But Jesus called them to him and said, “You know that the rulers of the Gentiles lord it over them, and their great ones exercise authority over them. It shall not be so among you. But whoever would be great among you must be your servant, and whoever would be first among you must be your slave, even as the Son of Man came not to be served but to serve, and to give his life as a ransom for many.” (Matthew 20: 25-28)
Get access to exclusive bonus content & updates: register & sign up to the Premier Unbelievable? newsletter!
Hammer and nails
Christianity initially grew because of the suffering service of its adherents. For several centuries it had no political power, yet it continued to gain followers. Surprisingly, the blood of the martyrs became the seed of the church. It can be argued that when Christianity hitched its wagon to the Constantine cart, it went off the rails because power found in weakness does not gel well with a government that wants to flex its muscle.
When Christianity gains worldly power, it all too often tries to get Jesus to leave his embarrassing life of suffering service and become a poster boy for its political cause. God has always worked through that which the world considers foolishness, yet we seem intent on making him worldly wise.
Jesus told us that God’s power is found in weakness, yet we pat him on the head and obsess over electing more congressmen, appointing Supreme Court justices, and enacting more laws because deep down we don’t believe a word he said. Sadly, we promote Christianity as a way to do culture better rather than as a way to be countercultural.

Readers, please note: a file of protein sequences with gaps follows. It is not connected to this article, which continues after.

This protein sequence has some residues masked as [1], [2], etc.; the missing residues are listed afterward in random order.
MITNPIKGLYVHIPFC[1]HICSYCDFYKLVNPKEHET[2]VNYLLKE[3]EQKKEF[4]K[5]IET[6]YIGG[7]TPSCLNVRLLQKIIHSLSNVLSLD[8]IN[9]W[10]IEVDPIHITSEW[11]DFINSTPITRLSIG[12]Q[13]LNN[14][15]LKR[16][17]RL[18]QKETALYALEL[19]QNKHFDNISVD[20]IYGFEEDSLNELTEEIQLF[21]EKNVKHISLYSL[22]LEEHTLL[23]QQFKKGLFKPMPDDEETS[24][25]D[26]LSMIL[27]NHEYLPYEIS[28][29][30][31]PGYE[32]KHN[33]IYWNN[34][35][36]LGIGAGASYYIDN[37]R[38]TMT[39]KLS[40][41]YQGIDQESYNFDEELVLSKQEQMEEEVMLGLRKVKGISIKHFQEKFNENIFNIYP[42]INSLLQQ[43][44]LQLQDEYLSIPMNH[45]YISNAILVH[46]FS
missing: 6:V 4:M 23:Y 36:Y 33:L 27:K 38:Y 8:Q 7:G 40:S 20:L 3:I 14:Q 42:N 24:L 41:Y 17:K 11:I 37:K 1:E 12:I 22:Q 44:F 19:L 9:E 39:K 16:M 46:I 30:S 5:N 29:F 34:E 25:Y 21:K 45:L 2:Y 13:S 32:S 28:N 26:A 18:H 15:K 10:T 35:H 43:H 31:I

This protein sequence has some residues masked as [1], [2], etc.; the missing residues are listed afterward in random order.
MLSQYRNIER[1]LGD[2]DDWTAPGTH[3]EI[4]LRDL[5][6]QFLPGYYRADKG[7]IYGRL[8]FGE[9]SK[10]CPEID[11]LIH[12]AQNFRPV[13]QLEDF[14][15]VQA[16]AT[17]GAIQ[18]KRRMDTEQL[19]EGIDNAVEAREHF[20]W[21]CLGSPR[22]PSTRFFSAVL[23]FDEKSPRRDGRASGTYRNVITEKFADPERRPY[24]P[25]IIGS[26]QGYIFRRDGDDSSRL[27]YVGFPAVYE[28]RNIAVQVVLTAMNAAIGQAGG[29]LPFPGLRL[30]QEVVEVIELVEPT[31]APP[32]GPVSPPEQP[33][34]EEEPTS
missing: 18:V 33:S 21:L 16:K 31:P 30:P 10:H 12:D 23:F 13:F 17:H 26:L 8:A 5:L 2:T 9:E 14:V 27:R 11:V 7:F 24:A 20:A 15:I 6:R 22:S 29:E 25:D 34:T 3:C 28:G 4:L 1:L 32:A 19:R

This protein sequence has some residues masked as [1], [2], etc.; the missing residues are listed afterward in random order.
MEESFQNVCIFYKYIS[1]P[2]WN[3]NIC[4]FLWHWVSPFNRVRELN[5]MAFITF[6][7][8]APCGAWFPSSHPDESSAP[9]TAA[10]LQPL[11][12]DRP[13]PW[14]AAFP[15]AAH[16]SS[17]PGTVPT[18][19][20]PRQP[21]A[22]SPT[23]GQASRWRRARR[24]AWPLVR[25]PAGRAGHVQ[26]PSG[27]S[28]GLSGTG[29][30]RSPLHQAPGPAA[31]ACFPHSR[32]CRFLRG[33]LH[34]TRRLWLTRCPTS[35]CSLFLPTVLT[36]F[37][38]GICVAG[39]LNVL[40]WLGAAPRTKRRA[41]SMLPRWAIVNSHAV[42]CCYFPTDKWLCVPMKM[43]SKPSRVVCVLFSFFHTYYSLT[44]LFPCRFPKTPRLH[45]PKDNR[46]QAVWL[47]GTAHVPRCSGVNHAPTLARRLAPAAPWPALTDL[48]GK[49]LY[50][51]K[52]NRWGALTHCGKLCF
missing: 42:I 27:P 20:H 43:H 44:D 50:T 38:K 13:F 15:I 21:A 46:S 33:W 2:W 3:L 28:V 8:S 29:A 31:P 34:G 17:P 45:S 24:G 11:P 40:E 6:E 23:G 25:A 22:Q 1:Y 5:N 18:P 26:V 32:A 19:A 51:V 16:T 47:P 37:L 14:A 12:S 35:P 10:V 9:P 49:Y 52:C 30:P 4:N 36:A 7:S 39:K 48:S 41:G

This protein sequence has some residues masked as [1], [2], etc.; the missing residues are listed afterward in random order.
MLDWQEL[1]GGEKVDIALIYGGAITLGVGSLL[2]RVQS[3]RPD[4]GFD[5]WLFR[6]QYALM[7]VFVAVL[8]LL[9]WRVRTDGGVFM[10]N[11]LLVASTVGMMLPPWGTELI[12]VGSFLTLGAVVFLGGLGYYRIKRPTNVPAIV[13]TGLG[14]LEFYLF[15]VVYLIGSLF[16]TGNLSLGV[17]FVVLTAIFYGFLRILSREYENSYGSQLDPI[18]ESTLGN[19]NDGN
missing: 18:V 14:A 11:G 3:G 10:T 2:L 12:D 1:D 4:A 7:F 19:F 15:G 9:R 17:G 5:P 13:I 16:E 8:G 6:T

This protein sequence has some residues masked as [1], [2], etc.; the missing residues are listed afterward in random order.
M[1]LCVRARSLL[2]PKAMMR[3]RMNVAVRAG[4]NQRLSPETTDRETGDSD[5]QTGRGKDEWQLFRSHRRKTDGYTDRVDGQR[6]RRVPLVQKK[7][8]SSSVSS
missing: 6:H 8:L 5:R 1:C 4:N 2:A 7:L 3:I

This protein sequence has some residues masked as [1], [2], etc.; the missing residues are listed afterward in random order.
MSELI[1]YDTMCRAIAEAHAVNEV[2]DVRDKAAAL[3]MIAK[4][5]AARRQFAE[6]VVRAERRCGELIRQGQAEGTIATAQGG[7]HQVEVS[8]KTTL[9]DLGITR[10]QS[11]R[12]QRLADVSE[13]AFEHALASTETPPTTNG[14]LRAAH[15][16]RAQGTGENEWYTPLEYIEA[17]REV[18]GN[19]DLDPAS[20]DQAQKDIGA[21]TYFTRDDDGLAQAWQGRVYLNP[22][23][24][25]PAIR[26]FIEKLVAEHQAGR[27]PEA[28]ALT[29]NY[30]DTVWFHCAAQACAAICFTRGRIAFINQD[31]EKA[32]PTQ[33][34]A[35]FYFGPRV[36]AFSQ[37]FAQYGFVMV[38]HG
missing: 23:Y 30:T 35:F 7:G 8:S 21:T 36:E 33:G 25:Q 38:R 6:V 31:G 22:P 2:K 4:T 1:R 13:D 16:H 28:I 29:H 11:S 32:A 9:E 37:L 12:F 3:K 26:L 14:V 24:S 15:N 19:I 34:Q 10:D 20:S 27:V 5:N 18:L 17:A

Since we live in that difficult time between the already and the not yet of God’s kingdom, we cannot just remove ourselves from the world. We must still render unto Caesar what is Caesar’s and be subject to the authorities, but we must remember that we are also citizens of another kingdom where we render unto God what is God’s and obey God rather than men.
We have been saved by a God who did not wield a hammer but yielded to the nails. Maybe we could make more of God’s kingdom peek through if we practiced a bit more yielding and a bit less wielding.
So, if there is any encouragement in Christ, any comfort from love, any participation in the Spirit, any affection and sympathy, complete my joy by being of the same mind, having the same love, being in full accord and of one mind. Do nothing from rivalry or conceit, but in humility count others more significant than yourselves. Let each of you look not only to his own interests, but also to the interests of others.
Have this mind among yourselves, which is yours in Christ Jesus, who, though he was in the form of God, did not count equality with God a thing to be grasped, but made himself nothing, taking the form of a servant, being born in the likeness of men. And being found in human form, he humbled himself by becoming obedient to the point of death, even death on a cross. Therefore, God has highly exalted him and bestowed on him the name that is above every name, so that at the name of Jesus every knee should bow, in heaven and on earth and under the earth, and every tongue confess that Jesus Christ is Lord, to the glory of God the Father. (Philippians 2: 1-11)
Erik Strandness is a physician and Christian apologist who has practiced neonatal medicine for more than 20 years.